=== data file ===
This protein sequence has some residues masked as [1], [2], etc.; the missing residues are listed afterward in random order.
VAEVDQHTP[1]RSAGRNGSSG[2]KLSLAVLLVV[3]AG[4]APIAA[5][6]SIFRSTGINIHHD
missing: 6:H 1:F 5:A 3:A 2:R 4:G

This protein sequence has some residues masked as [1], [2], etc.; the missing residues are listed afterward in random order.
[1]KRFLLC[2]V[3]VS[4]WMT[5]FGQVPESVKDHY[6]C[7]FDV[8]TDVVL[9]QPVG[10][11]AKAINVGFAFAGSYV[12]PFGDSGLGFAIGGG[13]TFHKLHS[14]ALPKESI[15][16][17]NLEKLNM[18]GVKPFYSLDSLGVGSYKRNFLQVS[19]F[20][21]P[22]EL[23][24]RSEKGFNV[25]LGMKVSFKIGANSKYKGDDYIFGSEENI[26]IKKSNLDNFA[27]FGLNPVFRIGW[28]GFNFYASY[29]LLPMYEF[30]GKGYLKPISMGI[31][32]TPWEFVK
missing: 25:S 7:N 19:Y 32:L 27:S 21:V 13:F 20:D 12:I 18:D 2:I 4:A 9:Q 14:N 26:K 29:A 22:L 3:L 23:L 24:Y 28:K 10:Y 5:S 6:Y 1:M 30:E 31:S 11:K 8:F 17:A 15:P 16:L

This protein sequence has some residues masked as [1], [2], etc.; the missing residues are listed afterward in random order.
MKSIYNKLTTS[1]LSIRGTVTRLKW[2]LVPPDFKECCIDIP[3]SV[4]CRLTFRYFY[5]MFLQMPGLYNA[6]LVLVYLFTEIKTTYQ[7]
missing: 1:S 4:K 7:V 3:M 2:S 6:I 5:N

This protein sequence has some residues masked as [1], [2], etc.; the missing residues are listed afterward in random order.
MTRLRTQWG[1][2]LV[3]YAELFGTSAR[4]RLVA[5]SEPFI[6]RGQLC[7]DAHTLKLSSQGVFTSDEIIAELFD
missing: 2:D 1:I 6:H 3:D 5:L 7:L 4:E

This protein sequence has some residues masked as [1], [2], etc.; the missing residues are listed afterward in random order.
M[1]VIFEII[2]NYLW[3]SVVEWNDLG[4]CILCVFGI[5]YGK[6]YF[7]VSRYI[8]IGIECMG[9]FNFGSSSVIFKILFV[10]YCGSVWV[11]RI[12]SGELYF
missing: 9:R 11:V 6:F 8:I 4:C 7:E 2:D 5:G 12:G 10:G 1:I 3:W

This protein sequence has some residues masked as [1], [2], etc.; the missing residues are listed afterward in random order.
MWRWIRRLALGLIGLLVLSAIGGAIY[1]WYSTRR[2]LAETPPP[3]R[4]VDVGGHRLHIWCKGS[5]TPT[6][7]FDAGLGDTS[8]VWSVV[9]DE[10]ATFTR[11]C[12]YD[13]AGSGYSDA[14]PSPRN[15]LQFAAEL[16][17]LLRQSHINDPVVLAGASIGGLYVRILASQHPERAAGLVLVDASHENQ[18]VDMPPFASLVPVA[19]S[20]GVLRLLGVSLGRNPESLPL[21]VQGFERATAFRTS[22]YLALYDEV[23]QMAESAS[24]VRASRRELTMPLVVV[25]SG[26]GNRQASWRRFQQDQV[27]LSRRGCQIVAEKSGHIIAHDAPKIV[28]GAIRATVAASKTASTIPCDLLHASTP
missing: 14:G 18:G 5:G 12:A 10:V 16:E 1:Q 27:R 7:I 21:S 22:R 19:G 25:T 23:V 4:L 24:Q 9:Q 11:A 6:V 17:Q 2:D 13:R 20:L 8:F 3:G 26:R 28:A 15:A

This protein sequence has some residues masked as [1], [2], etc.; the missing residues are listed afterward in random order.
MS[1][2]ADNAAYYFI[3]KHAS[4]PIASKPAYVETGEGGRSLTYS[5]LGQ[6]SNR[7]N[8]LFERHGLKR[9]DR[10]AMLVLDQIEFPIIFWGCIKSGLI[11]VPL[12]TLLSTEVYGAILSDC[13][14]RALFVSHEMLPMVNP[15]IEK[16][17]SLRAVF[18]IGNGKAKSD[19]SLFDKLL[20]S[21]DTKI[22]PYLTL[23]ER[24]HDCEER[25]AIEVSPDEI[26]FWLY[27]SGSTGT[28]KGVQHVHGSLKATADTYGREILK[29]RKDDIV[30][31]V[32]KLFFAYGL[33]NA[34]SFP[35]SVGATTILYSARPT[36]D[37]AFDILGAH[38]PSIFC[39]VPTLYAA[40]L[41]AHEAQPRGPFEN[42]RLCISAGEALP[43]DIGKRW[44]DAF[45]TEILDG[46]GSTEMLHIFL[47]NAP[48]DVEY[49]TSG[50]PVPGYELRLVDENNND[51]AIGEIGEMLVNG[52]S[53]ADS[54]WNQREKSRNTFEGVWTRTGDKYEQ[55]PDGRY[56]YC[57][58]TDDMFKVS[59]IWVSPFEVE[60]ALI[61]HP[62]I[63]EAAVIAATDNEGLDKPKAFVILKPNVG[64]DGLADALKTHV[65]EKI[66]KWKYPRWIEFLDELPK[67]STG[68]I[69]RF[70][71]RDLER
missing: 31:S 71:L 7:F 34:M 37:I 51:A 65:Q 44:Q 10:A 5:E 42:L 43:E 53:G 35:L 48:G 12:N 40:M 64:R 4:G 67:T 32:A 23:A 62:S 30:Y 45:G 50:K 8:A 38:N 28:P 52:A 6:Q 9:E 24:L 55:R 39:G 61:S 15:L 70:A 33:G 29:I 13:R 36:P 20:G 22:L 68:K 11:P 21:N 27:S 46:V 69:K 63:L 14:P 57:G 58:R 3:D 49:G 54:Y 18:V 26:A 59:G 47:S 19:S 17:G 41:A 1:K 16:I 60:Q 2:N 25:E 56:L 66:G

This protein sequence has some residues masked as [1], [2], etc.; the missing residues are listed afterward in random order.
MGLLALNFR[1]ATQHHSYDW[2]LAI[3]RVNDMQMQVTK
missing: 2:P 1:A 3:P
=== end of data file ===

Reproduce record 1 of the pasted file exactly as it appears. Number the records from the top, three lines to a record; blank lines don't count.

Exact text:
This protein sequence has some residues masked as [1], [2], etc.; the missing residues are listed afterward in random order.
VAEVDQHTP[1]RSAGRNGSSG[2]KLSLAVLLVV[3]AG[4]APIAA[5][6]SIFRSTGINIHHD
missing: 6:H 1:F 5:A 3:A 2:R 4:G